NCPA - National Center for Policy Analysis


September 24, 2007

Does it pay to go to college?  A degree from an expensive private college, heavily financed with debt, is a high-risk investment that, for many, won't pay, says columnist Scott Burns.

Economist Laurence J. Kotlikoff examined the cost of borrowing to attend a private college.  He found a number of factors reduce the actual economic benefit:

  • When you earn more money, you pay more taxes and you pay at higher rates; one consequence is that the cost of repaying college loans rises because you have to pay more taxes to net enough cash to repay a dollar of original borrowing.
  • When you earn more money, you'll also get less bang for your buck from Social Security; lower-income workers receive a much higher benefit as a percentage of their earnings than higher-income workers because Social Security benefits are more progressive than the income tax.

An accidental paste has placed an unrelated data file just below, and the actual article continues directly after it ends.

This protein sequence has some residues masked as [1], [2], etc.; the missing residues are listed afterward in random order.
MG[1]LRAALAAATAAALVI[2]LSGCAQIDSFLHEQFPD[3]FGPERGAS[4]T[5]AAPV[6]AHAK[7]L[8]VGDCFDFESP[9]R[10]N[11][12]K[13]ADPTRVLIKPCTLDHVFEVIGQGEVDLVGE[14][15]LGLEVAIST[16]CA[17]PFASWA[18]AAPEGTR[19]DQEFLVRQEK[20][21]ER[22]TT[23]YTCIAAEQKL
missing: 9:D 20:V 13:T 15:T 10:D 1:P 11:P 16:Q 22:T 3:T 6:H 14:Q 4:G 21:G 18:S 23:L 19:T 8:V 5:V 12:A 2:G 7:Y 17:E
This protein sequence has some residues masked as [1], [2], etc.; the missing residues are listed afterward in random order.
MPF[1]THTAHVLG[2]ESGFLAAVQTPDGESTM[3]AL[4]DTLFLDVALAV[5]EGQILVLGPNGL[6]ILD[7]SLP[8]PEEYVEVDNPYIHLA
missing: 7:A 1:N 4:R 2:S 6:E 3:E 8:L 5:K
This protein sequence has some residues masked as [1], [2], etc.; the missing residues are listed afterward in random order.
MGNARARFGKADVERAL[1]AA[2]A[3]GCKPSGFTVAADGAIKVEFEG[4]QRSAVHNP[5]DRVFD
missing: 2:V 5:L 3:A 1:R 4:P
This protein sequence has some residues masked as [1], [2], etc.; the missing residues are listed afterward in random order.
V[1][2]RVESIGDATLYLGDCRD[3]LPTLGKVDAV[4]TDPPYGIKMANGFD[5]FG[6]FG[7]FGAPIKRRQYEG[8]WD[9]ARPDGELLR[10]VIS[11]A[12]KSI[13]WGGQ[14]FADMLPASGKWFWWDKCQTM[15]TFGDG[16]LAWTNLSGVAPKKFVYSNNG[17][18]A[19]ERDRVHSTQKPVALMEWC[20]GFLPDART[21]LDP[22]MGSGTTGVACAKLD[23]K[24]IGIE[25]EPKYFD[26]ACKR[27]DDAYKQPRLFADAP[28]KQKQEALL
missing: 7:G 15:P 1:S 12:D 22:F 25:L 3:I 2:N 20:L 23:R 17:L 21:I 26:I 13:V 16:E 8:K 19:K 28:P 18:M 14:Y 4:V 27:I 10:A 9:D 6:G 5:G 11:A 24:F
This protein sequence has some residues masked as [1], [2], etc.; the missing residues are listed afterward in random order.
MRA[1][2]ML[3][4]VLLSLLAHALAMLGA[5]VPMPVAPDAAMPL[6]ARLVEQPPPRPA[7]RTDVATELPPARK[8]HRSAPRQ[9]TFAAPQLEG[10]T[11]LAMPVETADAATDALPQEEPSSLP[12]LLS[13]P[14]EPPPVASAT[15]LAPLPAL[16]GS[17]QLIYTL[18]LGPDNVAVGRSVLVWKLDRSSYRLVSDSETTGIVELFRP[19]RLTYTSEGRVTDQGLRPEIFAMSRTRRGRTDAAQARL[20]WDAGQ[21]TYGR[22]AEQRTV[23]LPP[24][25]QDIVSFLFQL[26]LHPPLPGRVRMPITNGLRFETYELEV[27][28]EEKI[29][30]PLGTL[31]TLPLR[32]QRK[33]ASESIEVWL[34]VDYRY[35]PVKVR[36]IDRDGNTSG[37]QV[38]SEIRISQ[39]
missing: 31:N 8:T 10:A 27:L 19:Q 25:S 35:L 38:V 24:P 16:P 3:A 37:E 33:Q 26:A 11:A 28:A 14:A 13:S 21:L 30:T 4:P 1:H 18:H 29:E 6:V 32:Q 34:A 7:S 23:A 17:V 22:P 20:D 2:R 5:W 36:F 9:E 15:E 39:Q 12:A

• When you are eligible for Medicare, you'll be hit with the same progressivity; starting this year, Medicare premiums are keyed to household income, so you'll pay more for the same benefits if you earn more by getting a college education.
  • Forgoing four years of earning power while in college on borrowed money nearly evens the playing field.

Kotlikoff found that an 18-year-old who had to borrow her way through a private college would still benefit but not by a whole lot.  The hard part is the risk factor.

If college pays for the median-income worker, it may not pay as well for graduates who aren't so fortunate.  If you earn less than the median, the burden of your college loans will weigh very heavily.  They could, in fact, exceed your earnings gain, says Burns.

Source: Scott Burns, "College can be a crapshoot," Dallas Morning News, September 23, 2007.


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